This story may go unnoticed, but it's possible the GOP's future "tax reform" plans may have died today.
Echoing his demands for health care reform, Senator John McCain says he wants regular order for any changes to the tax code.
"We need to do it in a bipartisan fashion," McCain said Tuesday of a tax bill, arguing that major congressional reforms that have stood the rest of time since the 20th century have included buy-in from both parties. "I am committed, as I’ve said before, to a bipartisan approach, such as we’ve been doing in the Armed Services Committee for the last 53 years," McCain told reporters in the Capitol.
The thing is, they're already out of (regular) order.
The GOP's entire plan for cutting taxes for the rich revolves around jamming through a bill with just 50 votes in the Senate using the reconciliation process. Republican leaders have intentionally and explicitly cut Democrats out of the process of negotiating a tax cut bill in private. Republicans have only been negotiating among themselves just as they've done with health care.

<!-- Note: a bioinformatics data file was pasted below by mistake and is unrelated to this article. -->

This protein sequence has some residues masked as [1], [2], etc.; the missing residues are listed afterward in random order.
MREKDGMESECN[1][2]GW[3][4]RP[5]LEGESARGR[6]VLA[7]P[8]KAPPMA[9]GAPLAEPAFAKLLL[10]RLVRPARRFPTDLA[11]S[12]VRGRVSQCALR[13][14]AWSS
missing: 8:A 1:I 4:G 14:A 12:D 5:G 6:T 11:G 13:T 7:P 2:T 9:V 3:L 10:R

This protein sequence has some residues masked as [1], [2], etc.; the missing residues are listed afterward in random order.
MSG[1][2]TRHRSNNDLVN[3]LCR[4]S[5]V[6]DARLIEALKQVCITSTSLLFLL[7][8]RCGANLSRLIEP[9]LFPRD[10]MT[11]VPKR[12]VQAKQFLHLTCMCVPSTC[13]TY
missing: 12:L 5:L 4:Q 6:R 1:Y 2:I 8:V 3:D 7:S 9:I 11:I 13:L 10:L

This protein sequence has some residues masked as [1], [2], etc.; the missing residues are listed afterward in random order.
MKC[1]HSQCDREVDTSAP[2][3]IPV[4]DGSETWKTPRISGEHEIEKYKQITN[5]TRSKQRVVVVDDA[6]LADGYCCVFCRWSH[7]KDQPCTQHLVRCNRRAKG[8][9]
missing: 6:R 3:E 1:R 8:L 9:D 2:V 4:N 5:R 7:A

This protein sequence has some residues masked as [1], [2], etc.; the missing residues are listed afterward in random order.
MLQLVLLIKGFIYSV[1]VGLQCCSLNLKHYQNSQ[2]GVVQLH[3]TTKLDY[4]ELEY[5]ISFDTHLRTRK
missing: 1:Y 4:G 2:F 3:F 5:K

If John McCain is sincere, their 50 vote threshold for reconciliation is already in jeopardy because we know they have no plans to include Democrats in the process. We know they won't allow amendments and they may not even hold many (if any) hearings.
The problem with ramming through legislation with such a razor thin margin of votes is that any single change can jeopardize the entire stack of Jenga blocks, hence their refusal to open up the process for hearings and amendments.